Slashdot is powered by your submissions, so send in your scoop


Forgot your password?
GUI Graphics Intel Programming

Intel Dev: GTK's Biggest Problem, and What Qt Does Better 282

Freshly Exhumed writes "Phoronix has an article about how Dirk Hohndel of Intel's Open-Source Technology Center has stirred the hornet's nest with a talk at Australia's Linux.Conf.Au (MP4 file) about what he views as the biggest problem with the GTK: he finds dealing with upstream GTK/GNOME developers to be tough, with frequent abuse and flame-wars, with accusations from the developers that "you're doing it wrong." Conversely, he found the Qt development community to be quite the opposite: willing to engage and help, with plenty of application developer documentation and fewer communication problems than with their GTK counterparts."
This discussion has been archived. No new comments can be posted.

Intel Dev: GTK's Biggest Problem, and What Qt Does Better

Comments Filter:
  • Re:GTK is trash (Score:4, Informative)

    by Anonymous Coward on Thursday January 16, 2014 @10:45AM (#45975727)

    Many years ago it was the only FSF-approved cross platform toolkit, so it gained a fair amount of momentum because of that. Qt has since moved to a more favorable license but a lot of people have yet to migrate.

  • Re:GTK is trash (Score:0, Informative)

    by Anonymous Coward on Thursday January 16, 2014 @10:53AM (#45975783)

    That was because the FSF was spreading FUD about Trolltech. Trolltech was free software friendly and was never going to make Qt non-free.

  • GTK+ is a C library (Score:5, Informative)

    by i ate my neighbour ( 1756816 ) on Thursday January 16, 2014 @10:53AM (#45975793)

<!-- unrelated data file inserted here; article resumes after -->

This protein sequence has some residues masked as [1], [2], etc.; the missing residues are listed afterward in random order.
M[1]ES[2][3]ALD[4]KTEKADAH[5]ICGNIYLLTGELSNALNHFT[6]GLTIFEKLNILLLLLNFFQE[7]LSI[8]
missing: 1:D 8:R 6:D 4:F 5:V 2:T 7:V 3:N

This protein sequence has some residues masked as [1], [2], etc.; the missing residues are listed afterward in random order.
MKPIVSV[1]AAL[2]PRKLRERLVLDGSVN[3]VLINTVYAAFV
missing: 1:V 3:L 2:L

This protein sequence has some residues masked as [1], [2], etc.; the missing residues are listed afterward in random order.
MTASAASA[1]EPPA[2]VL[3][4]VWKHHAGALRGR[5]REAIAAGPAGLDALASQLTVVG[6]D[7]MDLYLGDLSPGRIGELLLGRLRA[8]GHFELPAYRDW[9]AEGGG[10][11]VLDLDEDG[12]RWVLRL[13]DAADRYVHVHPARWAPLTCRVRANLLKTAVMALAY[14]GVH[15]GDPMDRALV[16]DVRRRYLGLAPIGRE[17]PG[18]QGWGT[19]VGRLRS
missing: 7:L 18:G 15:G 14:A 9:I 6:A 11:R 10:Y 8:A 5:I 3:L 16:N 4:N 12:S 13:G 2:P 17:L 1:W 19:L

The only reason to use it now is if for some reason you want to avoid C++ and develop in pure C.

  • Re:It's true! (Score:3, Informative)

    by Selur ( 2745445 ) on Thursday January 16, 2014 @10:59AM (#45975849)

    no not retards, simply 'old'-style linux users,...
    Simply folks who think they lend a helping hand when they send you a friendly "RTFM" or multiple links instead of simply helping out even is they could help out and solve the problem in a few sentences. They might think that unless you fully understand every detail they didn't help properly and sure, some times you can only explain a problem roughly and tell folks to read the man-page / manual / wiki for more details, simply because:
    a. the problem can't be explained/solved in a simple matter due to it's complexity
    b. you can't explained/solved the problem in a simple matter, but instead of posting the infos and noting that you just posted the infos as a general help and can't help more you ended up posting just the infos and look like an ass to a newcomer
    -> don't think it's only GDK or linux folks with this bad habit (some audio/video/apple forums/channels/mailing-lists/developers,... are not a bit better), but the qt community is made up of more of a variety of characters than the GDK community and so it often delivers a more friendly vibe.

  • Re:GTK is trash (Score:2, Informative)

    by Anonymous Coward on Thursday January 16, 2014 @11:10AM (#45975967)